• Quality of artificial lighting (devices for circadian rhythm, etc.)
  • Noise insulation + sound-absorbing surfaces
  • Use low noise appliances
  • Build with materials without harmful chemicals
  • Install easy to clean surfaces
  • Enhance Water Quality for drinking
  • Safe design for reduced mobility
  • Automate your home devices
  • Use materials with low VOCs
  • Moisture/mould-resistant materials
  • Install easy to clean surfaces
  • Extract pollutants, harmful chemicals and humidity out
  • Operable windows to ventilate
  • Mechanical ventilation if natural is not sufficient (lacking/ineffective windows, deep floor plans, polluted outdoor air, noisy outside)
  • Extract pollutants, harmful chemicals and humidity out
  • Operable windows to ventilate
  • Add IAQ sensors

Future Proof

Future-proofing for building projects means building resilience and adapting to changing climate without exceeding the required carbon emission levels. Future-proofing also relates to considering the social, health and economic future of cities and communities.

What can be done?

Many aspects of future-proofing overlap with savings and benefits in other areas, and sometimes there are trade-offs, so decisions have to be risk-based. But almost always, one solution isn't fit for every project.

These are some strategies to consider:

  • Use materials with low embodied carbon
  • Use materials/products with longer lifecycles
  • Add exterior sun shading/shutters
  • Operable windows to ventilate
  • Use Anti-flood products and systems
  • Design for disassembly
  • Energy-efficient heating and cooling systems
  • Power your home with Renewable energy
  • Harvest daylight
  • Use local products to foster resilient communities
  • Rainwater harvesting
  • Automate your building services and systems
  • Add charging point for electric vehicles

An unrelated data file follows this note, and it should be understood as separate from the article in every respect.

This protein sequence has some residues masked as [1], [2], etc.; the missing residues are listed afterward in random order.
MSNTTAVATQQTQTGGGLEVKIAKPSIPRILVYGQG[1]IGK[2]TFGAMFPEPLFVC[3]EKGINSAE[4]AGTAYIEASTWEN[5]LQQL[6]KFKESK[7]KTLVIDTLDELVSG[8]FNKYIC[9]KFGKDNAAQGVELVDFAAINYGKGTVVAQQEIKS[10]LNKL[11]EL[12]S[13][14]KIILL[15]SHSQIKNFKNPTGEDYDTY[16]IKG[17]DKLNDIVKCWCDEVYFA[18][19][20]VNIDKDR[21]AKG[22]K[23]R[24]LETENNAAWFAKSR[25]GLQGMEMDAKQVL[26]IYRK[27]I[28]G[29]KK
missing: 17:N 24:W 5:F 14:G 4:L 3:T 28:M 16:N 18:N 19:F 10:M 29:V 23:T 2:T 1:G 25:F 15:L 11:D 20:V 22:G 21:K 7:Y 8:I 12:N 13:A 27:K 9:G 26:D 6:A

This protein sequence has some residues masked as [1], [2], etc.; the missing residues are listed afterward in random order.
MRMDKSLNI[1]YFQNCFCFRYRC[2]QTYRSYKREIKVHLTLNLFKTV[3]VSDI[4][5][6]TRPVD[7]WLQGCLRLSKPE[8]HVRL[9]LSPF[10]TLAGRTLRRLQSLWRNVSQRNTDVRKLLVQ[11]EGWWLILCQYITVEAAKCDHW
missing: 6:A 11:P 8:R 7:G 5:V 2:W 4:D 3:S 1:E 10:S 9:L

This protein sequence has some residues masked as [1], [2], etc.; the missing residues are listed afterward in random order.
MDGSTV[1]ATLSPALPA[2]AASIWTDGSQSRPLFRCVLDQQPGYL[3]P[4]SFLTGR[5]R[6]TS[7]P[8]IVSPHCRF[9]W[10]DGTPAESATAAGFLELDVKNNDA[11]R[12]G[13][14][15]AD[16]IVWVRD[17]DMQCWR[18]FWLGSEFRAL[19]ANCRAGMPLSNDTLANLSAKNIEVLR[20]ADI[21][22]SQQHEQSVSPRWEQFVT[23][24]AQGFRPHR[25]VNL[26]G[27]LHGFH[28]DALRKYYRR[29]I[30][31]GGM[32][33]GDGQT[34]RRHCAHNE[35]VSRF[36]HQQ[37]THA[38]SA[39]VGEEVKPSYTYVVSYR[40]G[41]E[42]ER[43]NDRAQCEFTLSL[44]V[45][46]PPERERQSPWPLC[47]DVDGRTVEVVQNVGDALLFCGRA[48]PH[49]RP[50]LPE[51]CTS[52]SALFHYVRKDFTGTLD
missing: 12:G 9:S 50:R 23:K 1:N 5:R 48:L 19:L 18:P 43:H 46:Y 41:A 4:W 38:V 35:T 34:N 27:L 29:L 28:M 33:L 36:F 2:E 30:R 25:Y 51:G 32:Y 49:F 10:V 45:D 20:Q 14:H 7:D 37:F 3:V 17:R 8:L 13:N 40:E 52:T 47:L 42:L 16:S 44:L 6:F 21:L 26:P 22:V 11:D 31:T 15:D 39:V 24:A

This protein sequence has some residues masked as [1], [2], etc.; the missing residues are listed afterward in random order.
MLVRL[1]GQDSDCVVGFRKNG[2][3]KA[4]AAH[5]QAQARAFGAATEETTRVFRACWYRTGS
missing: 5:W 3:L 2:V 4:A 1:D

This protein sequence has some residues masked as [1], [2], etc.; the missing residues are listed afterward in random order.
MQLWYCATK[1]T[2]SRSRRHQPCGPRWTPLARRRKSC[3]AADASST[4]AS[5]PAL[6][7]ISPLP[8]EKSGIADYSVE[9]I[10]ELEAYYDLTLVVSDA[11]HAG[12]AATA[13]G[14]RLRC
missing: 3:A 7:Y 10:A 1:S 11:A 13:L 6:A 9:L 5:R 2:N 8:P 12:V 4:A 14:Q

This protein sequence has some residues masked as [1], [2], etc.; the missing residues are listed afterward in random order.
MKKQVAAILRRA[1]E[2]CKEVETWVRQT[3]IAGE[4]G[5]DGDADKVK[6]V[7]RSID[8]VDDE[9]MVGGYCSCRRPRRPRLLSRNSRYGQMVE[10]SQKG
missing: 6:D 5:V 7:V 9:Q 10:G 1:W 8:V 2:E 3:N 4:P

Protect Water

In the UK, with rainfall distributed throughout the year and a constant water supply, it can be difficult for people to grasp the issue of water shortage or water protection. But, with rising urbanisation, excessive waste and changes in rainfall patterns, pockets of water shortages will increase rapidly over the next 10 to 15 years.

What can be done?

Reducing the use of water in buildings helps in 2 ways; first, it reduces the amount of potable water that needs distribution; second, it reduces sewage volume and treatment. Energy spent in heating wasted water has massive CO2 emission implications

These are some strategies to consider.

  • Use low-flow fixtures
  • Use water-efficient equipment
  • Monitor consumption with water meters
  • Greywater recycling
  • Blackwater recycling
  • Rainwater harvesting
  • Smart irrigation

Reduce Waste

The construction and demolition industry is one of the most significant waste contributors in the UK, generating about 120 million tons of waste per year, which amounts to nearly one-third of the total waste produced in the country. Around half of this waste is reused or recycled; an alarming amount is disposed of, putting further burden on the increasingly scarce landfill sites.

What can be done?

Building and construction projects must aim to lower or eliminate waste production at all stages, including design, construction, in-use, and end of life.

These are some strategies to consider:

  • Use reclaimed materials
  • Use rapidly renewable materials
  • Use rapidly degradable materials
  • Use durable materials strategically
  • Use durable materials with high recycled content
  • Use products with EOL plan
  • Design to produce less waste (standardised sizes and modular design).
  • Optimise material use and procurement (avoid over-ordering).
  • Design for disassembly
  • Reduce raw materials used in packaging